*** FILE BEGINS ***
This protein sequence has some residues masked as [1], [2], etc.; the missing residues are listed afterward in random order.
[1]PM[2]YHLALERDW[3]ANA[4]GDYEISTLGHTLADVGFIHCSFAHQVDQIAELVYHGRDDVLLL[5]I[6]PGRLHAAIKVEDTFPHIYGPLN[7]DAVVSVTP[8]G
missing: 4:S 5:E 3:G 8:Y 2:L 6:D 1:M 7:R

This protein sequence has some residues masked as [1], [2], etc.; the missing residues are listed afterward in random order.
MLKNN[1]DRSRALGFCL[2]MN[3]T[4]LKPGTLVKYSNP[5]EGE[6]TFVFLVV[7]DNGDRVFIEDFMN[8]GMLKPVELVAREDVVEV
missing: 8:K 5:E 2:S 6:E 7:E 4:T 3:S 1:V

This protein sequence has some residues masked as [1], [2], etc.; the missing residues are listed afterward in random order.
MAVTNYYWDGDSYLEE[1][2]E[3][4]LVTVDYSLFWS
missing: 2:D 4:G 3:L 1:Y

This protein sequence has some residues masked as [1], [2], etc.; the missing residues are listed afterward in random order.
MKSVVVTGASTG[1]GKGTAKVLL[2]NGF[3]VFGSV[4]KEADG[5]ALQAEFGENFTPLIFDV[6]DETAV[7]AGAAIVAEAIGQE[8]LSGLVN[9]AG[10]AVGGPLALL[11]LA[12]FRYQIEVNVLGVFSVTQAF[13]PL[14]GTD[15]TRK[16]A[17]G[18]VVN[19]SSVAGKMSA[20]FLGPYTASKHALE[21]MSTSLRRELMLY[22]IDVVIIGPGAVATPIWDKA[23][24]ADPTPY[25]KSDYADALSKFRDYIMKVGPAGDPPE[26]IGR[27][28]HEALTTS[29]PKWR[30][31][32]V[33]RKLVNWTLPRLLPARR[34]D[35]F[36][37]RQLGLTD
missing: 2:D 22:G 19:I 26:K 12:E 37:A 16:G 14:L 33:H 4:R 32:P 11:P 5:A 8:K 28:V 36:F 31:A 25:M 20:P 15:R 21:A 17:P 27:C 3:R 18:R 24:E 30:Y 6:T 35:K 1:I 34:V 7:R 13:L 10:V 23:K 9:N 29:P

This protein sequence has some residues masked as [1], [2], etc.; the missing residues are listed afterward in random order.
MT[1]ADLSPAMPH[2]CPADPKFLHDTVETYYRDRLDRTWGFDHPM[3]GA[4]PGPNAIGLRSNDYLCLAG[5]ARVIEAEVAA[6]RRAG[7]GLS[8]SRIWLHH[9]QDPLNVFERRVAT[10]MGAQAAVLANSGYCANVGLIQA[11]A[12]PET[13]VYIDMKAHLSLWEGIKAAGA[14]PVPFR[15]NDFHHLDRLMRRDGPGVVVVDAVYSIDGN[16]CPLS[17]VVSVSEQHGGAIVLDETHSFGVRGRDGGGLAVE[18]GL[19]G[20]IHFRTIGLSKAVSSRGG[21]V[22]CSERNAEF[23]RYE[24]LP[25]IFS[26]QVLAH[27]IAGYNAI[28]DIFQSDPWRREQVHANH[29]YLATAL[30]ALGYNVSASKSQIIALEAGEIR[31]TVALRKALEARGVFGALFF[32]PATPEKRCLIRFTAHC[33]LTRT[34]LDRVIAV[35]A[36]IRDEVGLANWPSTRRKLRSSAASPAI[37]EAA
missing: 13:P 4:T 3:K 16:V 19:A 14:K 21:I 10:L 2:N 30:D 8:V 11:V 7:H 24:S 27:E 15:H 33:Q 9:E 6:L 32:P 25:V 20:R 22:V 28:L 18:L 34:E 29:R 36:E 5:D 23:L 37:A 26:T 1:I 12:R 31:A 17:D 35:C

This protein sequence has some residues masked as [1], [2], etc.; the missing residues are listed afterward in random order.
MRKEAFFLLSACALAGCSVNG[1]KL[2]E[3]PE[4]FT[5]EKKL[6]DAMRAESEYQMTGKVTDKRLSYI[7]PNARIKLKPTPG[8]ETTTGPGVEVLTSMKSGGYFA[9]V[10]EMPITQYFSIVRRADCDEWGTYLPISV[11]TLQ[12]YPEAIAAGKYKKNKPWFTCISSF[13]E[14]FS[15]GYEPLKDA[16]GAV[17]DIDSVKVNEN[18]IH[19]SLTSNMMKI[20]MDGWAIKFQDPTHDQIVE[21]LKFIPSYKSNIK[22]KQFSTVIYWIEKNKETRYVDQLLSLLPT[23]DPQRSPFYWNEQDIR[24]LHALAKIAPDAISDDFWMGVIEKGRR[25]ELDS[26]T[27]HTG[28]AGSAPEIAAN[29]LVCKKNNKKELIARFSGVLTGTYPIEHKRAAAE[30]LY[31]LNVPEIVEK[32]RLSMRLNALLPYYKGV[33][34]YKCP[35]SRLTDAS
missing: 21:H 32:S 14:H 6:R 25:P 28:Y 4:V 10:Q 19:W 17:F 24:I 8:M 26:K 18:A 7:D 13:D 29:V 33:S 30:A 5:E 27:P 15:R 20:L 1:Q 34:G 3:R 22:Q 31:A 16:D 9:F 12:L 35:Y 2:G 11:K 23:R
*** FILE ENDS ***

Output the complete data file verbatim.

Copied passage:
This protein sequence has some residues masked as [1], [2], etc.; the missing residues are listed afterward in random order.
[1]PM[2]YHLALERDW[3]ANA[4]GDYEISTLGHTLADVGFIHCSFAHQVDQIAELVYHGRDDVLLL[5]I[6]PGRLHAAIKVEDTFPHIYGPLN[7]DAVVSVTP[8]G
missing: 4:S 5:E 3:G 8:Y 2:L 6:D 1:M 7:R

This protein sequence has some residues masked as [1], [2], etc.; the missing residues are listed afterward in random order.
MLKNN[1]DRSRALGFCL[2]MN[3]T[4]LKPGTLVKYSNP[5]EGE[6]TFVFLVV[7]DNGDRVFIEDFMN[8]GMLKPVELVAREDVVEV
missing: 8:K 5:E 2:S 6:E 7:E 4:T 3:S 1:V

This protein sequence has some residues masked as [1], [2], etc.; the missing residues are listed afterward in random order.
MAVTNYYWDGDSYLEE[1][2]E[3][4]LVTVDYSLFWS
missing: 2:D 4:G 3:L 1:Y

This protein sequence has some residues masked as [1], [2], etc.; the missing residues are listed afterward in random order.
MKSVVVTGASTG[1]GKGTAKVLL[2]NGF[3]VFGSV[4]KEADG[5]ALQAEFGENFTPLIFDV[6]DETAV[7]AGAAIVAEAIGQE[8]LSGLVN[9]AG[10]AVGGPLALL[11]LA[12]FRYQIEVNVLGVFSVTQAF[13]PL[14]GTD[15]TRK[16]A[17]G[18]VVN[19]SSVAGKMSA[20]FLGPYTASKHALE[21]MSTSLRRELMLY[22]IDVVIIGPGAVATPIWDKA[23][24]ADPTPY[25]KSDYADALSKFRDYIMKVGPAGDPPE[26]IGR[27][28]HEALTTS[29]PKWR[30][31][32]V[33]RKLVNWTLPRLLPARR[34]D[35]F[36][37]RQLGLTD
missing: 2:D 22:G 19:I 26:K 12:E 37:A 16:G 14:L 33:H 4:R 32:P 11:P 5:A 8:K 28:V 36:F 31:A 25:M 20:P 15:R 21:A 17:P 27:C 3:R 18:R 24:E 30:Y 6:T 35:K 1:I 34:V 7:R 13:L 10:V 23:K 9:N 29:P

This protein sequence has some residues masked as [1], [2], etc.; the missing residues are listed afterward in random order.
MT[1]ADLSPAMPH[2]CPADPKFLHDTVETYYRDRLDRTWGFDHPM[3]GA[4]PGPNAIGLRSNDYLCLAG[5]ARVIEAEVAA[6]RRAG[7]GLS[8]SRIWLHH[9]QDPLNVFERRVAT[10]MGAQAAVLANSGYCANVGLIQA[11]A[12]PET[13]VYIDMKAHLSLWEGIKAAGA[14]PVPFR[15]NDFHHLDRLMRRDGPGVVVVDAVYSIDGN[16]CPLS[17]VVSVSEQHGGAIVLDETHSFGVRGRDGGGLAVE[18]GL[19]G[20]IHFRTIGLSKAVSSRGG[21]V[22]CSERNAEF[23]RYE[24]LP[25]IFS[26]QVLAH[27]IAGYNAI[28]DIFQSDPWRREQVHANH[29]YLATAL[30]ALGYNVSASKSQIIALEAGEIR[31]TVALRKALEARGVFGALFF[32]PATPEKRCLIRFTAHC[33]LTRT[34]LDRVIAV[35]A[36]IRDEVGLANWPSTRRKLRSSAASPAI[37]EAA
missing: 13:P 4:T 3:K 16:V 19:A 14:K 21:I 10:L 2:N 30:D 8:V 11:V 7:H 24:S 27:E 15:H 33:Q 9:E 6:L 32:P 25:V 20:R 22:V 28:L 18:L 34:E 29:R 36:E 5:D 23:L 37:A 26:T 1:I 12:R 31:A 17:D 35:C

This protein sequence has some residues masked as [1], [2], etc.; the missing residues are listed afterward in random order.
MRKEAFFLLSACALAGCSVNG[1]KL[2]E[3]PE[4]FT[5]EKKL[6]DAMRAESEYQMTGKVTDKRLSYI[7]PNARIKLKPTPG[8]ETTTGPGVEVLTSMKSGGYFA[9]V[10]EMPITQYFSIVRRADCDEWGTYLPISV[11]TLQ[12]YPEAIAAGKYKKNKPWFTCISSF[13]E[14]FS[15]GYEPLKDA[16]GAV[17]DIDSVKVNEN[18]IH[19]SLTSNMMKI[20]MDGWAIKFQDPTHDQIVE[21]LKFIPSYKSNIK[22]KQFSTVIYWIEKNKETRYVDQLLSLLPT[23]DPQRSPFYWNEQDIR[24]LHALAKIAPDAISDDFWMGVIEKGRR[25]ELDS[26]T[27]HTG[28]AGSAPEIAAN[29]LVCKKNNKKELIARFSGVLTGTYPIEHKRAAAE[30]LY[31]LNVPEIVEK[32]RLSMRLNALLPYYKGV[33][34]YKCP[35]SRLTDAS
missing: 21:H 32:S 14:H 6:R 25:P 28:Y 4:V 10:Q 19:W 17:F 24:I 8:M 26:K 18:A 7:D 13:D 29:V 33:S 30:A 5:E 27:P 15:R 20:L 1:Q 34:G 3:R 22:Q 31:A 16:D 9:F 12:L 35:Y 2:G 11:K 23:R